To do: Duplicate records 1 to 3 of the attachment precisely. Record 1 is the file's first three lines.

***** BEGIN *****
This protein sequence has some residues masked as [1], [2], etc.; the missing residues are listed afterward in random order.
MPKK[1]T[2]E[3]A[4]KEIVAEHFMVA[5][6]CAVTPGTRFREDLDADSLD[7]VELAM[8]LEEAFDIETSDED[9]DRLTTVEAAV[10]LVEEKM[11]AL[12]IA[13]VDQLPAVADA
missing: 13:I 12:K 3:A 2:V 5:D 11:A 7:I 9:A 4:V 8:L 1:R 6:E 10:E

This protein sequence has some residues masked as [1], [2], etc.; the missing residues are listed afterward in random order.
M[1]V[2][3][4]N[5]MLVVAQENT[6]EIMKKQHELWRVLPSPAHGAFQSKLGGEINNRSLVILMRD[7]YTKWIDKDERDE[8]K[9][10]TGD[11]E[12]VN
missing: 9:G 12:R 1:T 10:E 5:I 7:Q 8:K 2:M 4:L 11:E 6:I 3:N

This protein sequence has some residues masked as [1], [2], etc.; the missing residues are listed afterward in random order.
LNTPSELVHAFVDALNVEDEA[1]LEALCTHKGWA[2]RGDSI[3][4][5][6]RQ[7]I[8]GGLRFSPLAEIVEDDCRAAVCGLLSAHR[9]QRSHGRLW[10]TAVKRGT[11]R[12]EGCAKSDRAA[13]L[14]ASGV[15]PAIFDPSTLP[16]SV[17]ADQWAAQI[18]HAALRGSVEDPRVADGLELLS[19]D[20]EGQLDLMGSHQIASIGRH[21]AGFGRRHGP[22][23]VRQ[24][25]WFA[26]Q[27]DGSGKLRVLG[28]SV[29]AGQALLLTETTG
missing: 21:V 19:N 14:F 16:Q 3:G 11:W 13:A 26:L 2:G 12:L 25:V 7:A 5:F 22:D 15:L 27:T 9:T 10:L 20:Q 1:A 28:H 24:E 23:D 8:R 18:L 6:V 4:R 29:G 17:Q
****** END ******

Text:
This protein sequence has some residues masked as [1], [2], etc.; the missing residues are listed afterward in random order.
MPKK[1]T[2]E[3]A[4]KEIVAEHFMVA[5][6]CAVTPGTRFREDLDADSLD[7]VELAM[8]LEEAFDIETSDED[9]DRLTTVEAAV[10]LVEEKM[11]AL[12]IA[13]VDQLPAVADA
missing: 13:I 12:K 3:A 2:V 5:D 11:A 7:I 9:A 4:V 8:L 1:R 6:E 10:E

This protein sequence has some residues masked as [1], [2], etc.; the missing residues are listed afterward in random order.
M[1]V[2][3][4]N[5]MLVVAQENT[6]EIMKKQHELWRVLPSPAHGAFQSKLGGEINNRSLVILMRD[7]YTKWIDKDERDE[8]K[9][10]TGD[11]E[12]VN
missing: 9:G 12:R 1:T 10:E 5:I 7:Q 8:K 2:M 4:L 11:E 6:I 3:N

This protein sequence has some residues masked as [1], [2], etc.; the missing residues are listed afterward in random order.
LNTPSELVHAFVDALNVEDEA[1]LEALCTHKGWA[2]RGDSI[3][4][5][6]RQ[7]I[8]GGLRFSPLAEIVEDDCRAAVCGLLSAHR[9]QRSHGRLW[10]TAVKRGT[11]R[12]EGCAKSDRAA[13]L[14]ASGV[15]PAIFDPSTLP[16]SV[17]ADQWAAQI[18]HAALRGSVEDPRVADGLELLS[19]D[20]EGQLDLMGSHQIASIGRH[21]AGFGRRHGP[22][23]VRQ[24][25]WFA[26]Q[27]DGSGKLRVLG[28]SV[29]AGQALLLTETTG
missing: 21:V 19:N 14:F 16:Q 3:G 11:W 13:A 26:L 2:G 12:L 25:V 7:A 5:F 22:D 15:L 27:T 9:T 10:L 20:Q 1:A 28:H 24:E 23:D 8:R 18:L 6:V 4:R 29:G 17:Q